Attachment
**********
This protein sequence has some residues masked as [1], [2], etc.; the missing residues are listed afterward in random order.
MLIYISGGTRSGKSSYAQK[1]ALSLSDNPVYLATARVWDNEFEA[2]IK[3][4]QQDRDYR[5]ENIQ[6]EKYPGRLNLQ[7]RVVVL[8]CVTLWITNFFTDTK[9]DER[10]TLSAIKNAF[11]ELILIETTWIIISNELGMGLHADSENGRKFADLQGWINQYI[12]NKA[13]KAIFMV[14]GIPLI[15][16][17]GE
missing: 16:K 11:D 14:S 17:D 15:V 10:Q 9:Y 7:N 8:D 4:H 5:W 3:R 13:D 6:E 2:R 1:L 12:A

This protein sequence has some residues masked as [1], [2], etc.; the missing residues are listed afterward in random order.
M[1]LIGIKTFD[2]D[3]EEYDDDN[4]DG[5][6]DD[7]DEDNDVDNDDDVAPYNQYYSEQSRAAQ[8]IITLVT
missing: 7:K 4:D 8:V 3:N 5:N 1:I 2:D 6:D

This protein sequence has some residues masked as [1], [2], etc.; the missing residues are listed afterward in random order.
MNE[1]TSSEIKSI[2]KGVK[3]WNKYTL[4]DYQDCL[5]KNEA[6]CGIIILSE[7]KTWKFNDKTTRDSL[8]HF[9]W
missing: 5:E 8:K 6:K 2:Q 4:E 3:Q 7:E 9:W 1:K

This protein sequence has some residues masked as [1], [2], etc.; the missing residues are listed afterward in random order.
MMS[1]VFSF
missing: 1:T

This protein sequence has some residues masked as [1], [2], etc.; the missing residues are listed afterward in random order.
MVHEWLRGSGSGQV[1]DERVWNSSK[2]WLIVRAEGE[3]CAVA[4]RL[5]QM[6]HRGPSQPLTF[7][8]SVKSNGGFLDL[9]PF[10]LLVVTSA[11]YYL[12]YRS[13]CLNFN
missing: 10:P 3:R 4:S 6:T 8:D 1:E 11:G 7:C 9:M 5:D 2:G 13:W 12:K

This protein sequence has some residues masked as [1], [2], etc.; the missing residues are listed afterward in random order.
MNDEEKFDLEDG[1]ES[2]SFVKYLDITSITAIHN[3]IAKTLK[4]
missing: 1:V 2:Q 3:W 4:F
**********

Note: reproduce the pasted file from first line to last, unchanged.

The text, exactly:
This protein sequence has some residues masked as [1], [2], etc.; the missing residues are listed afterward in random order.
MLIYISGGTRSGKSSYAQK[1]ALSLSDNPVYLATARVWDNEFEA[2]IK[3][4]QQDRDYR[5]ENIQ[6]EKYPGRLNLQ[7]RVVVL[8]CVTLWITNFFTDTK[9]DER[10]TLSAIKNAF[11]ELILIETTWIIISNELGMGLHADSENGRKFADLQGWINQYI[12]NKA[13]KAIFMV[14]GIPLI[15][16][17]GE
missing: 16:K 11:D 14:S 17:D 15:V 10:Q 9:Y 7:N 8:D 4:H 5:W 3:R 13:D 6:E 2:R 1:L 12:A

This protein sequence has some residues masked as [1], [2], etc.; the missing residues are listed afterward in random order.
M[1]LIGIKTFD[2]D[3]EEYDDDN[4]DG[5][6]DD[7]DEDNDVDNDDDVAPYNQYYSEQSRAAQ[8]IITLVT
missing: 7:K 4:D 8:V 3:N 5:N 1:I 2:D 6:D

This protein sequence has some residues masked as [1], [2], etc.; the missing residues are listed afterward in random order.
MNE[1]TSSEIKSI[2]KGVK[3]WNKYTL[4]DYQDCL[5]KNEA[6]CGIIILSE[7]KTWKFNDKTTRDSL[8]HF[9]W
missing: 5:E 8:K 6:K 2:Q 4:E 3:Q 7:E 9:W 1:K

This protein sequence has some residues masked as [1], [2], etc.; the missing residues are listed afterward in random order.
MMS[1]VFSF
missing: 1:T

This protein sequence has some residues masked as [1], [2], etc.; the missing residues are listed afterward in random order.
MVHEWLRGSGSGQV[1]DERVWNSSK[2]WLIVRAEGE[3]CAVA[4]RL[5]QM[6]HRGPSQPLTF[7][8]SVKSNGGFLDL[9]PF[10]LLVVTSA[11]YYL[12]YRS[13]CLNFN
missing: 10:P 3:R 4:S 6:T 8:D 1:E 11:G 7:C 9:M 5:D 2:G 13:W 12:K

This protein sequence has some residues masked as [1], [2], etc.; the missing residues are listed afterward in random order.
MNDEEKFDLEDG[1]ES[2]SFVKYLDITSITAIHN[3]IAKTLK[4]
missing: 1:V 2:Q 3:W 4:F